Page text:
I always wanted to pull the original architectural drawings for our house, a task that requires equal parts patience and luck. New York City often notes the building date of 19th century structures as 1899, a year that is essentially random. I’ve been told that this is because there was a fire, and records were lost. I’ve also been told that it’s just plain old sloppy record keeping. I believe both explanations.
With the help of a friend, a trained professional in following old house clues, we found this in the Department of Building file of our house:
Super awesome, right? Absolutely the picture of what you think an old house blue print would look like, including the color pencil markings. Just one teeny tiny problem: that’s not our house. Not even close!
In the old days, when swaths of brownstones were built on spec, developers frequently filed one set of plans for the whole tract, so the drawings would be more or less representative of what the finished house would look like. Even taking that into consideration, the discrepancies were still huge. Not to mention the fact that these plans were filed almost a decade after Alphonso Welch moved into the house with his family.
Something wasn’t right.
The DOB records note that the 1894 plans for our house would be in the folder of our neighbor’s building two doors down. The above plans were misfiled and belong to a long-gone structure a block away. Seems as DOB’s sloppy record keeping dates way way back…
We requested the folder to the neighboring house and sure enough, the plans were there. Daniel McDicken was the developer of our row, which takes up the majority of the north side of our block. The plans filed covered 5 houses, and looked decidedly less picturesque than the one above.
If you look very very closely, you can see the date of November 9, 1894 on the DOB stamp
This would be a good time for me to describe what the records department at the Brooklyn office of the DOB is like. It’s in a little appendage of a larger room; a hallway, basically. There is a counter, behind which sit two workers protected by what seems like an unreasonably thick layer of glass, given the type of work they do. There isn’t anywhere to sit (or stand), and a lot of the people there seemed to do an unusual amount of pacing back and forth. It is a horrible and sad place, like a smelly armpit of humanity.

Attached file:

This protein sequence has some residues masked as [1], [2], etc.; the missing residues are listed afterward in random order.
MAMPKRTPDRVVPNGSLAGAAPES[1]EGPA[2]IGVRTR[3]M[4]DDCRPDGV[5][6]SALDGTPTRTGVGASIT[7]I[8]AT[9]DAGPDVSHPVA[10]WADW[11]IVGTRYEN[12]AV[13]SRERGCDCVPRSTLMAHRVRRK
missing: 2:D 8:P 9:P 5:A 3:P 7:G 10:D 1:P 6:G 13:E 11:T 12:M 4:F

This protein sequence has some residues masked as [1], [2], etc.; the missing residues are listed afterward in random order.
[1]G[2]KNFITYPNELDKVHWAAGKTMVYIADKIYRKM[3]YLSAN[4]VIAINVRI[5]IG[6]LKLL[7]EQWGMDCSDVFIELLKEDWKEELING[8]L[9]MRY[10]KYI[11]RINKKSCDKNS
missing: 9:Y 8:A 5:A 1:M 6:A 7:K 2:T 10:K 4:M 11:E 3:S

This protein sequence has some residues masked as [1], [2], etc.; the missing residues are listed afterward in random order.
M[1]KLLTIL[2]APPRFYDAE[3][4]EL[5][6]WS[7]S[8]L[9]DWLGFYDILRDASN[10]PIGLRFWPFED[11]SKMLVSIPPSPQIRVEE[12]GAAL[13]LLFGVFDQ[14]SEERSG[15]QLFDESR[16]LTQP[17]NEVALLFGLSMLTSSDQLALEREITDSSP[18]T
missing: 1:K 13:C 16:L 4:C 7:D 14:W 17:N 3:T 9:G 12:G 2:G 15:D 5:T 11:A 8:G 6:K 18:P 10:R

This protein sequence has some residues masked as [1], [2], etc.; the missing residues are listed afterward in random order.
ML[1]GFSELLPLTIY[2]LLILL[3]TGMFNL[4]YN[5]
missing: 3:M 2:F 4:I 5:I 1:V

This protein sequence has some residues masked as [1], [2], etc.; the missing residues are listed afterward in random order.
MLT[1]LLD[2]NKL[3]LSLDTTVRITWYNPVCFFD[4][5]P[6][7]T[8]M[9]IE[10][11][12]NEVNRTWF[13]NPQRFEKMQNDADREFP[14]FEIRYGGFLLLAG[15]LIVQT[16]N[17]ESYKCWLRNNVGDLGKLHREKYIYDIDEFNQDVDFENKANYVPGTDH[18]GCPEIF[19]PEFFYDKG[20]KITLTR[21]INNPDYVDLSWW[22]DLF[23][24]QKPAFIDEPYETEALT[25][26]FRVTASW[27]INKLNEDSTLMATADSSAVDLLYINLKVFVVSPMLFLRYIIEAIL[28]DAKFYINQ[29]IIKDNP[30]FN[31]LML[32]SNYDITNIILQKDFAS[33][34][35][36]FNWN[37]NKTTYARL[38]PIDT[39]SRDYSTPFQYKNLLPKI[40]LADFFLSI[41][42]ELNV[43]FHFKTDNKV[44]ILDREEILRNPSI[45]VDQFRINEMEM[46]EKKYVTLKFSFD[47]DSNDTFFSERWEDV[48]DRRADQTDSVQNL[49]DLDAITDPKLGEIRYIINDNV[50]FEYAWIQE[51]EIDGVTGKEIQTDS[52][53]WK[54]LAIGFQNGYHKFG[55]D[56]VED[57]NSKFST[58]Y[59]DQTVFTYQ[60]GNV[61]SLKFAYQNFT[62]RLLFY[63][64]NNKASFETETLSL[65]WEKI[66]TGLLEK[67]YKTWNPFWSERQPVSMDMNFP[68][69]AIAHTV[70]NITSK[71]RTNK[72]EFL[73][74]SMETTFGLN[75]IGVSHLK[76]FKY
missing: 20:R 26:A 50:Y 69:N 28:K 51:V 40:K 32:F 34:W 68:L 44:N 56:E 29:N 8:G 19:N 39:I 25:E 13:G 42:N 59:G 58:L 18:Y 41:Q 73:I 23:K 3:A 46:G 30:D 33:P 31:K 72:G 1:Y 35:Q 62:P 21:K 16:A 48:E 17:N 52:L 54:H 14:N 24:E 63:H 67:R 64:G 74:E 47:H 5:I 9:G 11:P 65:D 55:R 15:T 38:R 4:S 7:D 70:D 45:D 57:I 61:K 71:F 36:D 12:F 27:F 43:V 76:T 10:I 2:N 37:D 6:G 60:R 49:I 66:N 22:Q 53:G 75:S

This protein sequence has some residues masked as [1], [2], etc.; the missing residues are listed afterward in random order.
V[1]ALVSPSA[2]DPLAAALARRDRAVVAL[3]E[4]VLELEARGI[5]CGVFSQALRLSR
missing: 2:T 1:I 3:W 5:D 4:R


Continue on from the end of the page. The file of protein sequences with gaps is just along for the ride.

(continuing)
(and of course, you have to request the records ahead of time and when you realize you have the wrong ones, you need to make a new request and come back on a different day. Because of course you do).
Anyway. What’s a return trip to the armpit of humanity when you get to actually see your house plans? Peanuts, I tell you. totally worth it!
These are not nearly as fancy as the other set, and they are hand drawn – not a copy. The paper was coming apart as I unfolded it. I felt like I should be wearing protective gloves, or something. Instead, I was kneeling on the floor, using my back and legs as a barrier to keep people from stepping on the paper, since there wasn’t a table where I could unfold these to photograph.
The quality of the images is bad, but still clear enough to see that the layout of our home is largely intact. With the exception of the garden level, which lost the butler’s pantry and the little room in the middle, everything is still as it was in 1985. So yey for that!